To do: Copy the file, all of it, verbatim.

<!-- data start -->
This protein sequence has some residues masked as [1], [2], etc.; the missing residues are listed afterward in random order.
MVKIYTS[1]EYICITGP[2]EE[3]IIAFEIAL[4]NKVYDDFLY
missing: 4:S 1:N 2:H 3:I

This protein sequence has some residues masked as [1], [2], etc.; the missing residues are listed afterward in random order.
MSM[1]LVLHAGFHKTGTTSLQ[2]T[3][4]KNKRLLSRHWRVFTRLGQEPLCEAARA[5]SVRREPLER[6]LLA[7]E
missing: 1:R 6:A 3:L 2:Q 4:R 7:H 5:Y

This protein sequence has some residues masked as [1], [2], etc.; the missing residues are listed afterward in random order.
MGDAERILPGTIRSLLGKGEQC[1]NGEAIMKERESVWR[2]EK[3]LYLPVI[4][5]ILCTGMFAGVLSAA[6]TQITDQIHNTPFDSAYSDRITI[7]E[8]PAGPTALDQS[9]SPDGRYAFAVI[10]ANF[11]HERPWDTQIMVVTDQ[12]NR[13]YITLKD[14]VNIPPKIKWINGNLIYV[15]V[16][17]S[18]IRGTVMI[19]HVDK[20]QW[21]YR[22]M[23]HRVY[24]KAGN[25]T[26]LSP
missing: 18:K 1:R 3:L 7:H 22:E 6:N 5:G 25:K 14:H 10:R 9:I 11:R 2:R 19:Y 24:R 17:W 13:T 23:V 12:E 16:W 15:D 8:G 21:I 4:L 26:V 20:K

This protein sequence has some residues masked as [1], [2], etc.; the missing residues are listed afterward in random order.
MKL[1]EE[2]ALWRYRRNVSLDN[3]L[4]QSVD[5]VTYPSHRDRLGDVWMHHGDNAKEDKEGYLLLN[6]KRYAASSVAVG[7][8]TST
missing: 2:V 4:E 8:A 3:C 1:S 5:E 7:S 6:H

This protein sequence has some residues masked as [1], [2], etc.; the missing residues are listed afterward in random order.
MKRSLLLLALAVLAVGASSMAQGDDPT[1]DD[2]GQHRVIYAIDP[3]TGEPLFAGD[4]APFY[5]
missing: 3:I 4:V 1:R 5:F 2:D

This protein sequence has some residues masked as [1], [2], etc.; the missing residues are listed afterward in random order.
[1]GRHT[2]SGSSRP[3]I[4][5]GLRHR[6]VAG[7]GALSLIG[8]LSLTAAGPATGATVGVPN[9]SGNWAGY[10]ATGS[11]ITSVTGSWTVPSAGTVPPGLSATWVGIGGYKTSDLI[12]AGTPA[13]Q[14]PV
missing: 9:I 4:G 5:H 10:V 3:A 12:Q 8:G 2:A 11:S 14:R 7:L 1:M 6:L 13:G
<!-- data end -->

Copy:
This protein sequence has some residues masked as [1], [2], etc.; the missing residues are listed afterward in random order.
MVKIYTS[1]EYICITGP[2]EE[3]IIAFEIAL[4]NKVYDDFLY
missing: 4:S 1:N 2:H 3:I

This protein sequence has some residues masked as [1], [2], etc.; the missing residues are listed afterward in random order.
MSM[1]LVLHAGFHKTGTTSLQ[2]T[3][4]KNKRLLSRHWRVFTRLGQEPLCEAARA[5]SVRREPLER[6]LLA[7]E
missing: 1:R 6:A 3:L 2:Q 4:R 7:H 5:Y

This protein sequence has some residues masked as [1], [2], etc.; the missing residues are listed afterward in random order.
MGDAERILPGTIRSLLGKGEQC[1]NGEAIMKERESVWR[2]EK[3]LYLPVI[4][5]ILCTGMFAGVLSAA[6]TQITDQIHNTPFDSAYSDRITI[7]E[8]PAGPTALDQS[9]SPDGRYAFAVI[10]ANF[11]HERPWDTQIMVVTDQ[12]NR[13]YITLKD[14]VNIPPKIKWINGNLIYV[15]V[16][17]S[18]IRGTVMI[19]HVDK[20]QW[21]YR[22]M[23]HRVY[24]KAGN[25]T[26]LSP
missing: 18:K 1:R 3:L 7:H 22:E 6:N 5:G 25:K 14:H 10:R 9:I 11:R 2:R 19:Y 24:R 17:W 13:T 23:V 12:E 16:W 15:D 8:G 21:I 4:L 26:V 20:K

This protein sequence has some residues masked as [1], [2], etc.; the missing residues are listed afterward in random order.
MKL[1]EE[2]ALWRYRRNVSLDN[3]L[4]QSVD[5]VTYPSHRDRLGDVWMHHGDNAKEDKEGYLLLN[6]KRYAASSVAVG[7][8]TST
missing: 2:V 4:E 8:A 3:C 1:S 5:E 7:S 6:H

This protein sequence has some residues masked as [1], [2], etc.; the missing residues are listed afterward in random order.
MKRSLLLLALAVLAVGASSMAQGDDPT[1]DD[2]GQHRVIYAIDP[3]TGEPLFAGD[4]APFY[5]
missing: 3:I 4:V 1:R 5:F 2:D

This protein sequence has some residues masked as [1], [2], etc.; the missing residues are listed afterward in random order.
[1]GRHT[2]SGSSRP[3]I[4][5]GLRHR[6]VAG[7]GALSLIG[8]LSLTAAGPATGATVGVPN[9]SGNWAGY[10]ATGS[11]ITSVTGSWTVPSAGTVPPGLSATWVGIGGYKTSDLI[12]AGTPA[13]Q[14]PV
missing: 9:I 4:G 5:H 10:V 3:A 12:Q 8:G 2:A 11:S 14:R 7:L 1:M 6:L 13:G